DOG-WALKER Fraser Downer could not believe his eyes when a ‘big cat’ padded in front of him as he exercised his pair of whippets.

Mr Downer, from Finstock, was out with his 13-week-old son on Stonesfield Common near Charlbury when he glimpsed a tail in the long grass.

He stopped and stared, then saw a jet black cat emerge from the undergrowth, “slinking slowly and purposefully”.

“I watched in almost disbelief trying to fathom out what it was but there is simply no domestic cat big enough to match,” he said.

Mr Downer scrambled to get his camera out but by the time he could take a shot the beast had ducked down into the grass, so all he could see was the top of its head.

Then it disappeared.

Mr Downer said he saw the ‘big cat’ just after 7pm on Sunday, August 16.

He said: “It’s not a tiger or lion, obviously, but I would liken it to Labrador or German shepherd size or whatever that equates to in feline terms.

“I’ve heard stories from my village about black cats seen while deer stalking but it wasn’t until I told my fiancée and we read an Oxford Mail article online that I decided to call in, for sight recording purposes really.”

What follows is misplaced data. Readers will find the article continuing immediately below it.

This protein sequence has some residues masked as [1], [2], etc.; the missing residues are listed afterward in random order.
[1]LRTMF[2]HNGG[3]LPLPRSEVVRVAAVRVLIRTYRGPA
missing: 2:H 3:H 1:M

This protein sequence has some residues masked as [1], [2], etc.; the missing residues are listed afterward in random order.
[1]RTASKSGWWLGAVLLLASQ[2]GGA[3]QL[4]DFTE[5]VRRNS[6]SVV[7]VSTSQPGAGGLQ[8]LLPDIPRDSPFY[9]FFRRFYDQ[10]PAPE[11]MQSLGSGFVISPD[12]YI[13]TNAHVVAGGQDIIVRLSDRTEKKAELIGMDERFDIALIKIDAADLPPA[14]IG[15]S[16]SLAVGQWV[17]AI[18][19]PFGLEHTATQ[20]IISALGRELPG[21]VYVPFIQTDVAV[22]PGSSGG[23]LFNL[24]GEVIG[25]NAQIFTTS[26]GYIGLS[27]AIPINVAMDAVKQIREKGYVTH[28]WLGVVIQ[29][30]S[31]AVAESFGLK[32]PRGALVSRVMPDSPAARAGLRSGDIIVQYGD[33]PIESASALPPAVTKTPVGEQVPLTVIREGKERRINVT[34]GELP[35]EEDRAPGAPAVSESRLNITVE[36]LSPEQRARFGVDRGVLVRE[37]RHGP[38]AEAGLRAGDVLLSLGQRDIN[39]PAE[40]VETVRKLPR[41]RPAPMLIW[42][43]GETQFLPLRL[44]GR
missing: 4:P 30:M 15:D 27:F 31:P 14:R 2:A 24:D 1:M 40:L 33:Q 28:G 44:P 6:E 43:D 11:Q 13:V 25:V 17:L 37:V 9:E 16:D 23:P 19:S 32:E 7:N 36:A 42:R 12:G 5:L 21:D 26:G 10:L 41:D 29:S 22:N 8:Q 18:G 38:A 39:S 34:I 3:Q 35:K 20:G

Oxford resident Steve Archibald, who runs the website, said it was a “classic big cat sighting for Oxfordshire”.

He said: “They get seen all over West Oxfordshire, by police officers, gamekeepers, people who know what they are talking about.

“I’ve had a farmer in his tractor on the phone to me describing one.”

Mr Archibald, a volunteer for Oxfordshire lowland Search and Rescue (OXSAR), said there were definitely breeding populations of big cats in the UK, if not in Oxfordshire.

Theories behind how wild populations get established often include escapes from sanctuaries or intentional releases by exotic animal owners, he said.

In the past five years, Thames Valley Police has been called to a total of 10 big cat sightings around the county.

Callers generally report seeing a large black cat, like a panther or a puma, with locations ranging from Aston Rowant nature reserve near Thame to a neighbour’s garden somewhere in south Oxfordshire.

In terms of the police response to the calls, the force lists four cases of “no further police action”, four cases of “enquiry completed”, one case of “advice given” and in one instance they just said: “all in order”.